Nelson MacPhee to fight unusual manslaughter charge
Cape Breton man charged again when victim dies 7 years after being shot
A Cape Breton man was arraigned in an unusual case in a Sydney court Tuesday, charged with manslaughter after a man he shot in 2005 died seven years later.
The lawyer for Nelson MacPhee is vowing to fight this new charge, arguing it's a violation of his client's rights given he was already convicted of aggravated assault when the victim was still alive.
MacPhee shot two brothers, Kenneth Seymour, 39, and Donald Seymour, 38, at their Glace Bay home in December 2005. Kenneth died hours later in hospital; Donald was badly hurt and subsequently used a cane to get around.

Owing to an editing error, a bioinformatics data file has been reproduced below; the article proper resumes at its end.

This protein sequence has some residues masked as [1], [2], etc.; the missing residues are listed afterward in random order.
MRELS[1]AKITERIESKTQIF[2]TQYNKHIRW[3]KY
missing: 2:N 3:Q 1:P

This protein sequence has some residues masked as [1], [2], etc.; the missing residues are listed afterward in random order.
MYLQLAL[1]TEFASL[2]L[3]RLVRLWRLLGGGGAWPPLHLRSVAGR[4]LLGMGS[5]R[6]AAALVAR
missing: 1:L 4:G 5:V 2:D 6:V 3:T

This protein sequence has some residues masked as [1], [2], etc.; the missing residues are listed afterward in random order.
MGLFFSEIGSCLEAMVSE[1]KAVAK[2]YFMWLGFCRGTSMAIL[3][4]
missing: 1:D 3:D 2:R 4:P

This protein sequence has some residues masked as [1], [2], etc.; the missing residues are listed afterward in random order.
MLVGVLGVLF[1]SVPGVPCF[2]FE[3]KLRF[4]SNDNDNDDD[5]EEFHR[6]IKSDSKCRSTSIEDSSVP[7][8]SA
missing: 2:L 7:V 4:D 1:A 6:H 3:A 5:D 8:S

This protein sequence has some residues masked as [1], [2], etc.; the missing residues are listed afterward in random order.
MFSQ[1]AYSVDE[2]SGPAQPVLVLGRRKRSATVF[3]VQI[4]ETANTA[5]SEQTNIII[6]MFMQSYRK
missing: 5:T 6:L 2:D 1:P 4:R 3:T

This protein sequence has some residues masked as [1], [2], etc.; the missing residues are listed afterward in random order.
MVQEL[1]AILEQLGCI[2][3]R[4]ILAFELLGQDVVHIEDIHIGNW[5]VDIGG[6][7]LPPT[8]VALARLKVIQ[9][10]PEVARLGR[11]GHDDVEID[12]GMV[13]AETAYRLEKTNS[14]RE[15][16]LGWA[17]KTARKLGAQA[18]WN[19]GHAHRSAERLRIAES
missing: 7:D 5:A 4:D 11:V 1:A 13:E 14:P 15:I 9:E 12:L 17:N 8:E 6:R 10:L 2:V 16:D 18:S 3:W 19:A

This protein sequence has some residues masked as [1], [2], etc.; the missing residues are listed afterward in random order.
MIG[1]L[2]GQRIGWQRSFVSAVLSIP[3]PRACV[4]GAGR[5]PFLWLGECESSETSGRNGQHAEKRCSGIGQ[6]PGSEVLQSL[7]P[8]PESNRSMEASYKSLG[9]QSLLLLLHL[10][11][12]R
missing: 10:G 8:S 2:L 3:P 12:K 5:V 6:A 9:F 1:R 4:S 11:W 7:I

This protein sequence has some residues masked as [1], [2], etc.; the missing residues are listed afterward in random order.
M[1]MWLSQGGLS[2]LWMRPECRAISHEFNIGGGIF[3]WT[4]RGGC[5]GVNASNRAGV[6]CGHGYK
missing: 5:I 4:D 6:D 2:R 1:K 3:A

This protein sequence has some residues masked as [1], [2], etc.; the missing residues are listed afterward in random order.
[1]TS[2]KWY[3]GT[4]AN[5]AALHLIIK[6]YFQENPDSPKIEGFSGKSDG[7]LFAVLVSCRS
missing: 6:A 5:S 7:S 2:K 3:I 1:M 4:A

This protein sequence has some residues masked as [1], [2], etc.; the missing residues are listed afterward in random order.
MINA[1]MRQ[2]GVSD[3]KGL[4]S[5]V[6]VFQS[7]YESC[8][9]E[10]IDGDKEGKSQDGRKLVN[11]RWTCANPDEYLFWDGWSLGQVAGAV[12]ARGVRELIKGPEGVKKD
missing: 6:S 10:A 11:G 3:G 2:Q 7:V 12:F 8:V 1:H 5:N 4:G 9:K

MacPhee pleaded guilty two years later to manslaughter in Kenneth’s death, and aggravated assault in Donald’s shooting. He was sentenced to 15 years in prison.
Donald, however, died in 2012. Police have now charged MacPhee with manslaughter, with a Crown prosecutor alleging Donald died from complications related to the shooting.
MacPhee's lawyer, Nash Brogan, said Tuesday the new charge violates his client's right to life, liberty and security under the Charter of Rights and Freedoms.
"So basically, our position is this is an abuse of process," Brogan said. "We don't know why the Crown is proceeding, we don't know what public interest there is in proceeding when a man is basically on parole and the whole situation is being relived."
MacPhee is still behind bars, but he could be eligible for parole as early as the fall and will be eligible for statutory release in two years.
He was sentenced for the shootings in April 2007. At the time, his lawyer said MacPhee was high on pills and cocaine and there was no apparent motive.
Donald Seymour was in the courtroom during that sentencing hearing. He began yelling threats and obscenities at MacPhee and was hustled out of the courtroom by relatives and sheriff's deputies.